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When the Hiring Manager Can’t Offer More Money, Negotiate These Perks

Topics: Negotiation

In a perfect world, you’d always be able to negotiate the salary you want (or at least, one that’s appropriate for your role). However, the reality is that sometimes, budgets are closed or your expectations are otherwise misaligned with reality, and there’s just no more room to negotiate … at least as far as salary is concerned.

When you find yourself in this situation, it’s time to look beyond salary. Negotiate the right perks, and you could wind up saving yourself some serious cash.

Do You Know What You're Worth?

Plus, money isn’t everything.

“When my dad was a young lawyer supporting his growing family, he went to his boss and said ‘You know, if I just had another $1,000 bucks, I’d be fine’ and his boss replied ‘No, if you had another $1,000, you’d still be $1,000 short,’” writes Mykkah Herner, PayScale’s Modern Compensation Evangelist, in our Salary Negotiation Guide. “At some point, once the organization has done its part to pay fair market value for the job and your skills, it really becomes about everything else. Do you want more flexibility in your hours or your role? Are you looking for work that has a clear impact? Perhaps you like more public recognition for your success. Whatever it is, this is the time to identify ‘what else’ and ask for it.”

Here are a few ideas to get you started:

1. A Better Job Title

What’s in a name? When it comes to job titles, a lot.

“The title on your resume today can have a major impact on your employment prospects in the future,” writes Angela Smith at The Muse. “People use your job title to quickly understand how you fit into an organization, what you do, and your level of expertise or authority.”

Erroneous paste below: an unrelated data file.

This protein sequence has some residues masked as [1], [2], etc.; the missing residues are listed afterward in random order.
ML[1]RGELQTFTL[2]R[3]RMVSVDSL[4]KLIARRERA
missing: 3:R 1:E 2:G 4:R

This is especially important if the job title seems misaligned with the role — if it reads as junior, but the job requires more experience, for example, or the job description doesn’t quite match the title (especially possible if you’re looking at a hybrid job role).

2. Telecommuting Privileges

Commuting is the pits — it’s expensive, stressful, and (unless you’re a devoted podcast listener or able to get work done on a bus or train) often a waste of time. Negotiate a flexible schedule, and you might be able to cut down on your commute … or cut it out entirely.

Even if full-time telecommuting is off the table, working at home a day or two a week might be a nice break in your routine. And if that’s not possible, shifting your schedule around so that you’re not traveling at rush hour could make a big impact on your quality of life.

3. Relocation Assistance

If you’re moving for work, relocation assistance might be on the table — and pretty valuable. The average move between states costs over $5,000, according to the American Moving & Storage Association.

“Keep in mind that although everything is negotiable, your employer is more inclined to agree to with your asks if they benefit the company as well,” advises Daniel Bortz at “For example, ‘I will be able to work longer hours and be more productive from the start if I can get a few important matters settled quickly.'”

4. Education and Training

At a certain point in your career, you’ll probably need to move up the ladder in order to increase your pay. The best way to do that is to learn new skills. Your employer might be willing to help: according to the Society for Human Resource Management, 61 percent of employers offered tuition assistance (as of 2014). But even if your employer won’t spring for a new degree, they might help you out with training via online learning programs, certifications, etc. You won’t know until you ask.

5. Additional Responsibilities

What’s next for your career? If you’ve got a career path mapped out, you might be aware of some holes in the experience section of your CV. Certifications and skills are important, but experience is also key to getting ahead. Ask about adding tasks and projects that will broaden your work experience and make you an attractive candidate for your future dream job.

Tell Us What You Think

What’s the best perk you’ve ever negotiated? We want to hear from you. Share your tips in the comments or join the conversation on Twitter.

Jen Hubley Luckwaldt
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Vacation Time is also negotiable. Instead of 2 weeks, go for 4.

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